This Judy Blume book cover got a Gen Z makeover — and are you there, God? It’s me, screaming into the abyss

If you were a voracious reader as a child, chances are you had a Judy Blume book in your reading arsenal. Judy Blume’s timeless stories about puberty, training bras, and navigating adolescence have resonated with young adults worldwide, and her novels have become so iconic, they’re up there with the likes of Harry Potter, Goosebumps, and Sweet Valley High. Blume’s books have indeed transcended eras, helping tween after tween grow up, and to attract the social media generation, they got a makeover.

While it’s understandable that these books had to be updated to cater to today’s #youth, one book in particular (maybe the most iconic of them all), Are You There God? It’s Me, Margaret, got the most flack for having cover art that perhaps is *too* modern.

Reporter Jessica Huseman took to Twitter to share an iteration of the 1970s classic. The cover, released in 2014 and only discovered recently by Huseman, features the title character trying to reach God via SMS, complete with text bubbles and all. “What have they done to Judy Blume this book was copyrighted in 1970,” she wrote.

Longtime lovers of Judy Blume’s book were completely iffy about this cover update and rightfully expressed their disappointment.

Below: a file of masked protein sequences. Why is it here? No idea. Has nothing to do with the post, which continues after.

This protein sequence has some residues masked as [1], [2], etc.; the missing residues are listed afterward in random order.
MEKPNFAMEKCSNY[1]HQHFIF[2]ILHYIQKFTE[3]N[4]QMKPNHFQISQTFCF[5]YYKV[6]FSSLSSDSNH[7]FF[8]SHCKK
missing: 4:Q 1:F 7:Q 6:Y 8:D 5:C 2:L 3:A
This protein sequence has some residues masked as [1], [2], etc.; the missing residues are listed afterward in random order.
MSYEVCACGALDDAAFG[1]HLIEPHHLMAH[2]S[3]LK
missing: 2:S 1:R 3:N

Some even shared snaps of the editions they grew up with.

And of course, there were also some who liked the concept behind the new cover.

In an interview with Vox, illustrator Debbie Ohi, editor Justin Chanda, and art director and cover designer Lauren Rille defended their design decision.

"We were thinking that this was the most iconic book for kids this age, so what is the most iconic thing we can think of? Texting emerged," Chanda explained. "It’s funny, of course, because there are no cell phones in the book, but Judy has also said that if it was written today, Margaret would be a texter!"

While we, too, think that the new cover is a little bit cringeworthy, we want the book to appeal to younger generations so it can help them the way it helped us. And if text bubbles are a way to get them to read the book we loved so much, then so be it.

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